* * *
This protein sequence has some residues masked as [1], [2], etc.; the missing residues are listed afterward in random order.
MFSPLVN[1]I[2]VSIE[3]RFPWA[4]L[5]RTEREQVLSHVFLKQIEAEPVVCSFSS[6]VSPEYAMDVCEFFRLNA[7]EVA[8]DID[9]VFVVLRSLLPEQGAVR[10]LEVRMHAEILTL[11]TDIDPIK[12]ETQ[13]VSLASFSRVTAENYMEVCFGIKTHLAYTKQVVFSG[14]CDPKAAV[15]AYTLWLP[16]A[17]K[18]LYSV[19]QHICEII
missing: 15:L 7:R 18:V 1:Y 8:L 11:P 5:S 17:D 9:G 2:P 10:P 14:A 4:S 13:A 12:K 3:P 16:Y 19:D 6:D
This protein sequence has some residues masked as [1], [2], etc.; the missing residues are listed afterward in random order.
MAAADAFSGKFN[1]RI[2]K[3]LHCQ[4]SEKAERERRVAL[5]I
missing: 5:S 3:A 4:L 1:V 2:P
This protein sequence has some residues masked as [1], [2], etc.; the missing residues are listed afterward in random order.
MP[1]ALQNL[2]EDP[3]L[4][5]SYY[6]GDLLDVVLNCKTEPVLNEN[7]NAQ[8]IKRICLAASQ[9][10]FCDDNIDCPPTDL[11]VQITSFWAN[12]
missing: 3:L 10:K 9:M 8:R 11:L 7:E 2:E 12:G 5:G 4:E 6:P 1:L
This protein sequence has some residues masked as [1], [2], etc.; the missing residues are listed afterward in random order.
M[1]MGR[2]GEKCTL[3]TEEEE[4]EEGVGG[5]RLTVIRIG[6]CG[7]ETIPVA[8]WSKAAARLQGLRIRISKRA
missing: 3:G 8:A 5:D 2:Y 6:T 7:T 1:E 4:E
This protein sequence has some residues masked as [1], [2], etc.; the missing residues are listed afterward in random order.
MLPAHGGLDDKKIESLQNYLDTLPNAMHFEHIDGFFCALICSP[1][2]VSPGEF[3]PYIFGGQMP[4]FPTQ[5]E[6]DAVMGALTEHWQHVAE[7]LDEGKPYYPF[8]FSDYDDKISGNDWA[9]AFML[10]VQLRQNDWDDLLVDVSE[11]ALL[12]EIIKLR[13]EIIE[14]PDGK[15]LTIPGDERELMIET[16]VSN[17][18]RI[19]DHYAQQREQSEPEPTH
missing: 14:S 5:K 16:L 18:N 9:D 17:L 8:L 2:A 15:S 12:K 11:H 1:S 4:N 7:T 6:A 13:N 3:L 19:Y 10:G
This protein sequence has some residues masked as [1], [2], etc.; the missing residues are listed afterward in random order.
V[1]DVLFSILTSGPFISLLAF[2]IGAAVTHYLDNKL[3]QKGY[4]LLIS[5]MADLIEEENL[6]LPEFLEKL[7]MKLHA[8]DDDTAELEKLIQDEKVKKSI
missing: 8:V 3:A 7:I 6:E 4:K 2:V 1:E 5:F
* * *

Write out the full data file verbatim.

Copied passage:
This protein sequence has some residues masked as [1], [2], etc.; the missing residues are listed afterward in random order.
MFSPLVN[1]I[2]VSIE[3]RFPWA[4]L[5]RTEREQVLSHVFLKQIEAEPVVCSFSS[6]VSPEYAMDVCEFFRLNA[7]EVA[8]DID[9]VFVVLRSLLPEQGAVR[10]LEVRMHAEILTL[11]TDIDPIK[12]ETQ[13]VSLASFSRVTAENYMEVCFGIKTHLAYTKQVVFSG[14]CDPKAAV[15]AYTLWLP[16]A[17]K[18]LYSV[19]QHICEII
missing: 15:L 7:R 18:V 1:Y 8:L 11:P 5:S 17:D 9:G 2:P 10:P 14:A 4:S 13:A 12:K 3:P 16:Y 19:D 6:D
This protein sequence has some residues masked as [1], [2], etc.; the missing residues are listed afterward in random order.
MAAADAFSGKFN[1]RI[2]K[3]LHCQ[4]SEKAERERRVAL[5]I
missing: 5:S 3:A 4:L 1:V 2:P
This protein sequence has some residues masked as [1], [2], etc.; the missing residues are listed afterward in random order.
MP[1]ALQNL[2]EDP[3]L[4][5]SYY[6]GDLLDVVLNCKTEPVLNEN[7]NAQ[8]IKRICLAASQ[9][10]FCDDNIDCPPTDL[11]VQITSFWAN[12]
missing: 3:L 10:K 9:M 8:R 11:L 7:E 2:E 12:G 5:G 4:E 6:P 1:L
This protein sequence has some residues masked as [1], [2], etc.; the missing residues are listed afterward in random order.
M[1]MGR[2]GEKCTL[3]TEEEE[4]EEGVGG[5]RLTVIRIG[6]CG[7]ETIPVA[8]WSKAAARLQGLRIRISKRA
missing: 3:G 8:A 5:D 2:Y 6:T 7:T 1:E 4:E
This protein sequence has some residues masked as [1], [2], etc.; the missing residues are listed afterward in random order.
MLPAHGGLDDKKIESLQNYLDTLPNAMHFEHIDGFFCALICSP[1][2]VSPGEF[3]PYIFGGQMP[4]FPTQ[5]E[6]DAVMGALTEHWQHVAE[7]LDEGKPYYPF[8]FSDYDDKISGNDWA[9]AFML[10]VQLRQNDWDDLLVDVSE[11]ALL[12]EIIKLR[13]EIIE[14]PDGK[15]LTIPGDERELMIET[16]VSN[17][18]RI[19]DHYAQQREQSEPEPTH
missing: 14:S 5:K 16:L 18:N 9:D 17:L 8:L 2:A 15:S 12:K 11:H 1:S 4:N 7:T 6:A 13:N 3:L 19:Y 10:G
This protein sequence has some residues masked as [1], [2], etc.; the missing residues are listed afterward in random order.
V[1]DVLFSILTSGPFISLLAF[2]IGAAVTHYLDNKL[3]QKGY[4]LLIS[5]MADLIEEENL[6]LPEFLEKL[7]MKLHA[8]DDDTAELEKLIQDEKVKKSI
missing: 8:V 3:A 7:I 6:E 4:K 2:V 1:E 5:F